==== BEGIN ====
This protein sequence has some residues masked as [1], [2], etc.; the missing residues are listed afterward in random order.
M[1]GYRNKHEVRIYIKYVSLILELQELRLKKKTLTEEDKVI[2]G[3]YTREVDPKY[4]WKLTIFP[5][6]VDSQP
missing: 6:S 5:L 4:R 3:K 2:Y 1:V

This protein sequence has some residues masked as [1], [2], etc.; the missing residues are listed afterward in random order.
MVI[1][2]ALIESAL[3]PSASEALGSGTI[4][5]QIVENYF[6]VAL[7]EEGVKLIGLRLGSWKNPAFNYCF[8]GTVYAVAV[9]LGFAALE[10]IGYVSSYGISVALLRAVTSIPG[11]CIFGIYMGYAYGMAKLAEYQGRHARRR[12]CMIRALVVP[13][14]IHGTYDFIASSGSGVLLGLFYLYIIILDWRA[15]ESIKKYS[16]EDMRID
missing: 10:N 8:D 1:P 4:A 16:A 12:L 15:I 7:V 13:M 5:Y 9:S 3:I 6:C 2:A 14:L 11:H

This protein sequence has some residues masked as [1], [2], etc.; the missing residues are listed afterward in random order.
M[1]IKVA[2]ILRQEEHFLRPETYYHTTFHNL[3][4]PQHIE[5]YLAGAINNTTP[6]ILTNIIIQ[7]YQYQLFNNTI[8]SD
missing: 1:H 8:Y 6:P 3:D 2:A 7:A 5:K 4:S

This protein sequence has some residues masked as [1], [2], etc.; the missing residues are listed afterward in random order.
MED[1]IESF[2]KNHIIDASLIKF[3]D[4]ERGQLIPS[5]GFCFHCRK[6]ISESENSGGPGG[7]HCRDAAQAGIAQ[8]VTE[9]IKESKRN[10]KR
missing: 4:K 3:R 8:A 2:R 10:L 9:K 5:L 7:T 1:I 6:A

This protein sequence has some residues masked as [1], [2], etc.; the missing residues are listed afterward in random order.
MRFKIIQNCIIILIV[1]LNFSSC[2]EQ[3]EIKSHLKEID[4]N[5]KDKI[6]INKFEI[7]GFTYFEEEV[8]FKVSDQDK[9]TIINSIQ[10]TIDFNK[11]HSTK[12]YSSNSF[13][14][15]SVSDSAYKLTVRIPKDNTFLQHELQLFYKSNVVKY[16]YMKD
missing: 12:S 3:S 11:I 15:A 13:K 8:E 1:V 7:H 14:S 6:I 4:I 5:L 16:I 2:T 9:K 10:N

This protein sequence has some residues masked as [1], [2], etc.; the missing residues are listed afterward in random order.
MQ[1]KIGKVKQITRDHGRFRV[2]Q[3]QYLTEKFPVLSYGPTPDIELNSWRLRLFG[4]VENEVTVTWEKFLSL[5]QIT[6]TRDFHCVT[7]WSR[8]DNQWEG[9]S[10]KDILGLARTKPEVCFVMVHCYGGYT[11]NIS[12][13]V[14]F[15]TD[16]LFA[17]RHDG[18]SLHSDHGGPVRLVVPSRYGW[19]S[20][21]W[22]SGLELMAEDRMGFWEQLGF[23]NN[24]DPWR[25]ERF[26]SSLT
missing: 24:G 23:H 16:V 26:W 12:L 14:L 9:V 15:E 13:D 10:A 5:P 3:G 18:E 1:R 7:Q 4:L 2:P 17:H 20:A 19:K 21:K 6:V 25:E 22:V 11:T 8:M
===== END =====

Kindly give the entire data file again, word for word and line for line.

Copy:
This protein sequence has some residues masked as [1], [2], etc.; the missing residues are listed afterward in random order.
M[1]GYRNKHEVRIYIKYVSLILELQELRLKKKTLTEEDKVI[2]G[3]YTREVDPKY[4]WKLTIFP[5][6]VDSQP
missing: 6:S 5:L 4:R 3:K 2:Y 1:V

This protein sequence has some residues masked as [1], [2], etc.; the missing residues are listed afterward in random order.
MVI[1][2]ALIESAL[3]PSASEALGSGTI[4][5]QIVENYF[6]VAL[7]EEGVKLIGLRLGSWKNPAFNYCF[8]GTVYAVAV[9]LGFAALE[10]IGYVSSYGISVALLRAVTSIPG[11]CIFGIYMGYAYGMAKLAEYQGRHARRR[12]CMIRALVVP[13][14]IHGTYDFIASSGSGVLLGLFYLYIIILDWRA[15]ESIKKYS[16]EDMRID
missing: 10:N 8:D 1:P 4:A 16:A 12:L 15:I 7:V 13:M 5:Y 9:S 3:I 6:C 2:A 14:L 11:H

This protein sequence has some residues masked as [1], [2], etc.; the missing residues are listed afterward in random order.
M[1]IKVA[2]ILRQEEHFLRPETYYHTTFHNL[3][4]PQHIE[5]YLAGAINNTTP[6]ILTNIIIQ[7]YQYQLFNNTI[8]SD
missing: 1:H 8:Y 6:P 3:D 2:A 7:A 5:K 4:S

This protein sequence has some residues masked as [1], [2], etc.; the missing residues are listed afterward in random order.
MED[1]IESF[2]KNHIIDASLIKF[3]D[4]ERGQLIPS[5]GFCFHCRK[6]ISESENSGGPGG[7]HCRDAAQAGIAQ[8]VTE[9]IKESKRN[10]KR
missing: 4:K 3:R 8:A 2:R 10:L 9:K 5:L 7:T 1:I 6:A

This protein sequence has some residues masked as [1], [2], etc.; the missing residues are listed afterward in random order.
MRFKIIQNCIIILIV[1]LNFSSC[2]EQ[3]EIKSHLKEID[4]N[5]KDKI[6]INKFEI[7]GFTYFEEEV[8]FKVSDQDK[9]TIINSIQ[10]TIDFNK[11]HSTK[12]YSSNSF[13][14][15]SVSDSAYKLTVRIPKDNTFLQHELQLFYKSNVVKY[16]YMKD
missing: 12:S 3:S 11:I 15:A 13:K 8:E 1:V 7:H 14:S 6:I 4:I 5:L 16:I 2:T 9:K 10:N

This protein sequence has some residues masked as [1], [2], etc.; the missing residues are listed afterward in random order.
MQ[1]KIGKVKQITRDHGRFRV[2]Q[3]QYLTEKFPVLSYGPTPDIELNSWRLRLFG[4]VENEVTVTWEKFLSL[5]QIT[6]TRDFHCVT[7]WSR[8]DNQWEG[9]S[10]KDILGLARTKPEVCFVMVHCYGGYT[11]NIS[12][13]V[14]F[15]TD[16]LFA[17]RHDG[18]SLHSDHGGPVRLVVPSRYGW[19]S[20][21]W[22]SGLELMAEDRMGFWEQLGF[23]NN[24]DPWR[25]ERF[26]SSLT
missing: 24:G 23:H 16:V 26:W 12:L 14:L 9:V 15:E 13:D 10:A 5:P 3:G 18:E 1:R 7:Q 4:L 2:P 17:H 20:A 19:K 21:K 6:V 25:E 22:V 11:T 8:M